The Slipped Disc daily comfort zone (72): She goes higher than anyone

The Panamanian-Dutch coloratura soprano Marianne Blok.


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  • Bell Song: she doesn’t go any higher than anyone else. It is lovely singing though; it’s rare to hear a soprano who actually sounds like a young woman. And I think the last note is the longest I’ve ever heard it (as well as being refreshingly non-screechy).

    A vos jeux: again, lovely. And the high F# (!) at the end actually sounds sweet.

    I had never heard of this singer. Thanks Norman.

  • She is a fine singer, but there is no evidence here to support the “higher than anyone” claim, unless she was singing this while standing on the summit of Mount Everest. The top note of these two recordings is F# in the excerpt from Hamlet. Just to cite one well-known relatively recent example, Natalie Dessay successfully climbed all the way to Ab in her performance of Strauss’s Spring Voices in December of 1993. A few decades ago I heard a solid A-natural in a recording of Alyabyev’s Nightingale, but unfortunately I do not remember the name of that soprano. However, according to Guinness, the highest note ever performed was actually achieved in 2008 by a male singer named Adam Lopez. They claimed that it was the piano’s top C, but to my ears the highest note he sang convincingly in his record-breaking attempt was A just below that which is amazing enough and a full octave higher than I ever heard reached by any female singer. For the widest vocal range of over four octaves with high end no lower than the piano’s top D, Yma Sumac in 1950s remains my favorite.

  • Well, both Mado Robin and Natalie Dessay certainly got higher, but nevertheless a beautiful discovery, thanks Norman.

  • I heard Marianne Blok sing the Queen of the Night at the English National Opera many years ago. I was still a schoolboy at the time and my parents took me to the performance. The Coliseum is such a large theatre. I remember mostly how tiny Marianne Blok suddenly seemed to me when she got off the impressive peacock chariot she rode in on for the first act aria- but perhaps that was exaggerated by the distance too. It was certainly a lovely voice and very accurate. The cast included Eiddwen Harrhy, David Rendall and Niall Murray if memory serves me right. Anne Collins sang the third lady and Marilyn Hill Smith was Papagena. Many theatres would love a cast like that now for a revival I am sure.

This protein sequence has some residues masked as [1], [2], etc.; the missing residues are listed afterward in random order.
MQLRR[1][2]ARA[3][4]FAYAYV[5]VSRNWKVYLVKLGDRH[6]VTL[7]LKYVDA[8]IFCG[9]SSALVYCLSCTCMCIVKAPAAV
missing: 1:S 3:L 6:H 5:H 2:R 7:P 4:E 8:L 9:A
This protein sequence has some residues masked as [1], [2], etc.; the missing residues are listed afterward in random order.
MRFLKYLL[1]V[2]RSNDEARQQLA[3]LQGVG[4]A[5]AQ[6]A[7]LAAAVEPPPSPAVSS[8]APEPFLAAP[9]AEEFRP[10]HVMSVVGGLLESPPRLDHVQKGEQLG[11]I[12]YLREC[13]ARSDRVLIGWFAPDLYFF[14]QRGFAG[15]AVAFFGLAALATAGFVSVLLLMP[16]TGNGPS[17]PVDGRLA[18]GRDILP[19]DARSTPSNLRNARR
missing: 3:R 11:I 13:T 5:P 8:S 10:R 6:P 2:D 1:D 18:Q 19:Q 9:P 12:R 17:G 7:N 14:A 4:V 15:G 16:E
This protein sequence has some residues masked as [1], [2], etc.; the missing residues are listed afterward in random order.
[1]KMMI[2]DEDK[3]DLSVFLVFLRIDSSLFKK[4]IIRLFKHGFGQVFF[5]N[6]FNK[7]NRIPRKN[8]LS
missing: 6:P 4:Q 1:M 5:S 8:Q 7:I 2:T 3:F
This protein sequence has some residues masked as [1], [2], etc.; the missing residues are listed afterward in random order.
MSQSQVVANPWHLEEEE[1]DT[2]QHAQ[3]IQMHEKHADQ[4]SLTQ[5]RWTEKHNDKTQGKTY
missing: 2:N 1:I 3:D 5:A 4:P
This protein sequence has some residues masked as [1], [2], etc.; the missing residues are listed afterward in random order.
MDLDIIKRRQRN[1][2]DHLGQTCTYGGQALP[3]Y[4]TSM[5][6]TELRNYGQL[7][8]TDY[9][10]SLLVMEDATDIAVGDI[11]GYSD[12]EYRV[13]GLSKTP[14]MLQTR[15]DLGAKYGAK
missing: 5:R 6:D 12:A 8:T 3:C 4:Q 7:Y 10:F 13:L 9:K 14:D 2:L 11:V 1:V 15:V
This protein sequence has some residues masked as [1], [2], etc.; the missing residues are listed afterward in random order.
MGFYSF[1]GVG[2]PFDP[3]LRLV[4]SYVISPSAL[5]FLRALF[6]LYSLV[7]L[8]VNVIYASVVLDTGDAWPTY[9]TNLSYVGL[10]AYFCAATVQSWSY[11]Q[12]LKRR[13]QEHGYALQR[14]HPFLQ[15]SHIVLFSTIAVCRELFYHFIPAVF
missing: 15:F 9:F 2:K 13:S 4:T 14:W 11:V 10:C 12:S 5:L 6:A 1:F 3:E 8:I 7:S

• I’ve found that’s often true of lieder singers. Maybe they’re so accustomed to paying a lot of attention to the text that they can’t let go and just make pretty noises. (The reverse is often true of opera singers who sing lieder, to my ear anyway)

  • The most musical and natural voice the Netherlands have produced. She did not break-through internationally for reasons, common to very small and culturally-challenged countries.

      • Great musical talents flee the country to make a career abroad (a few examples of many: conductor Bernard Haitink, conductor Hans Vonk, Lied singer Robert Holl, conductor Jaap van Zweden, there is a whole list). When they make their name abroad, they are welcomed back with open arms. But first their extraordinariness has to be killed in the bud.

  • I think Yma Sumac matched Blok for height, and Miliza Korjus for charm. Erna Sack has been mentioned. Ilse Holweg, Erna Berger, Erika Koeth, and Lucia Popp are of this lineage. Blok is a very welcome and valuable addition to it, and as a current practitioner deserves all praise. I’ve heard Dessay only in Alcina, Lucia, and Manon, very fine but not stratospheric. I am too young to have heard ifrazini. , but loved Amelita Galli-Cuci from afar, on records. I enjoy Bruce’s comments on Lieder singers.

  • Minority opinions on coloraturas told me by the conductor-husband of one:

    Karl Muck – “The higher the voice, the lower the intellect.” (He quoted this while glaring at his wife.)

    George Bernard Shaw – “Nightingales’ tongues, peacocks’ brains.”

    • Students came from all over the world to take lessons from MB, who was also appreciated for her intelligence. Such sayings cannot be generalized….

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